A lean data center infrastructure is key to that efficiency. Eventually, OTech’s new director wants to have the agency operate two geographically diverse data centers, linked directly by dark fiber. “We’re well on our way to achieving that,” he says. The office has already consolidated into two data centers: One it uses exclusively in Rancho Cordova (just outside of Sacramento) and a shared one in Vacaville, which is about 45 miles southwest of Rancho Cordova. It is sharing the latter facility with the State Compensation Insurance Fund, which uses about 8,000 sq ft of space.

Faster procurement would go far

But an efficient infrastructure is not the only thing needed to respond quickly to customer needs. The state’s current policies and processes for procurement are simply too slow for a truly agile IT services provider. “The state does a lot of things really well but doing procurements quickly and innovatively are not two of our strong points,” Hughes says. “It’s a very bureaucratic process, and it’s simply … not set up to do procurement quickly.” The current procurement process can take 6 to 12 months, while Hughes wants OTech to be able to respond to a customer request within 30 or 60 days.

He would also like to see utility-computing and Software-as-a-Service models to be used by OTech. This would “allow us to scale up or down much more quickly”.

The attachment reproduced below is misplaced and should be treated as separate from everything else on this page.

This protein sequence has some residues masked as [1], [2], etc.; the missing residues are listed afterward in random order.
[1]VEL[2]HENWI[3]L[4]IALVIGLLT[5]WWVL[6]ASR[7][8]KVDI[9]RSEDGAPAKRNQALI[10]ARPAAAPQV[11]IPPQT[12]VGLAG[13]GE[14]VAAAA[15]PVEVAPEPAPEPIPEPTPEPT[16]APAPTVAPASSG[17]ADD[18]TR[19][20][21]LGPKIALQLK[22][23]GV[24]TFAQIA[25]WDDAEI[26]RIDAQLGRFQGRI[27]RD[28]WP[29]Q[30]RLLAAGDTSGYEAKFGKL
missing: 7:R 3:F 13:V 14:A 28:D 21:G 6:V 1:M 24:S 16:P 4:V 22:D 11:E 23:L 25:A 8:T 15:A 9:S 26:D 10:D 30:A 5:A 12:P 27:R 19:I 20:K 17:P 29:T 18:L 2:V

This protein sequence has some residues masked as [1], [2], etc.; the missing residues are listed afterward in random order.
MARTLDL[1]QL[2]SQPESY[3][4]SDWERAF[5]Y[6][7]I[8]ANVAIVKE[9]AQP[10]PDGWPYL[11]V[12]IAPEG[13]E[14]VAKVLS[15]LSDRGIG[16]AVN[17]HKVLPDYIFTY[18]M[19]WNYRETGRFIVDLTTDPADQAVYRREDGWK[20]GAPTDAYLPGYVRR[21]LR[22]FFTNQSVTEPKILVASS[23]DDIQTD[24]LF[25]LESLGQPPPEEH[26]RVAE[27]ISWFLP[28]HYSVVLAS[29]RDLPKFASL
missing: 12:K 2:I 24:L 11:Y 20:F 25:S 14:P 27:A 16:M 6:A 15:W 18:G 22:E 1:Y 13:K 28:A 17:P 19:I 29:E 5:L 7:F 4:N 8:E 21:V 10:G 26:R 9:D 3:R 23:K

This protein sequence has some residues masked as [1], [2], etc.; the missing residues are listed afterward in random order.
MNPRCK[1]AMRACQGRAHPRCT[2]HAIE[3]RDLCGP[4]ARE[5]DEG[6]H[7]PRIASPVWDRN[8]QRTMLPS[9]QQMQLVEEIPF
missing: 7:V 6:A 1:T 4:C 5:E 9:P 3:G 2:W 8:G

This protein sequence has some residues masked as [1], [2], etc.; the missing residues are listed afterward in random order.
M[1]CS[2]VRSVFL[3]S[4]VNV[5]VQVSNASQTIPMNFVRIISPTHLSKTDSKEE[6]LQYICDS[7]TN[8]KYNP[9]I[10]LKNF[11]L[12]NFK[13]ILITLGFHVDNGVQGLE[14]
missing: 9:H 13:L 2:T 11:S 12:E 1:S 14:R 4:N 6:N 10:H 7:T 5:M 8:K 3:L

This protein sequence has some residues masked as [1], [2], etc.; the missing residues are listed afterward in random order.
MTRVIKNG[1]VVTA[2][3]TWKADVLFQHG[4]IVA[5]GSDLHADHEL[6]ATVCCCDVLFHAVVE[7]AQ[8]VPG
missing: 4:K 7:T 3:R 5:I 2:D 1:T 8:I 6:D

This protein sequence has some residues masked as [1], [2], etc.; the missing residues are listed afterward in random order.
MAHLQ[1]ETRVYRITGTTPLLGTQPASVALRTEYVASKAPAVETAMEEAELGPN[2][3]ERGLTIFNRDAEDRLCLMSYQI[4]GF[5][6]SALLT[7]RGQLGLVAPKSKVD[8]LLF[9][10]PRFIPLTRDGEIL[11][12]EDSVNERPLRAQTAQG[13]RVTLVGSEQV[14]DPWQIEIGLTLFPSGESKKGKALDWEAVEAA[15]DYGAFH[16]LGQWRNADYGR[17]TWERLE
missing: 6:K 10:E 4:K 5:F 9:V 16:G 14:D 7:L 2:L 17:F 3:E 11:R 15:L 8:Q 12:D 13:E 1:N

Looking for young blood

Another part of Hughes’ vision is a younger OTech. The state’s overall workforce is aging and for the tech-services office, he says, the problem is especially acute. “If you look at the age of the state’s workforce and compare them to the age of the IT workforce, the IT workforce is significantly older,” he says. Average age of state IT workers overall is 45-50, while most of OTech’s IT workers are over 50 years old.

Hughes wants to attract younger IT workers to the agency, where he says they will have much better opportunities to advance their careers than the private sector has to offer.

And, he says, the job just might be as or more interesting than a job a young techie may find at a startup, since OTech is beginning to adapt to the world of mobile-device-driven IT services and social media. The chance to advance to a senior position may also come much faster for a newcomer to OTech than it will in the private sector. A lot of the existing workforce will soon retire and free up the higher-up positions it is currently in. “If you stick around for five to ten years, you may be in charge,” Hughes says.

Consolidation of everything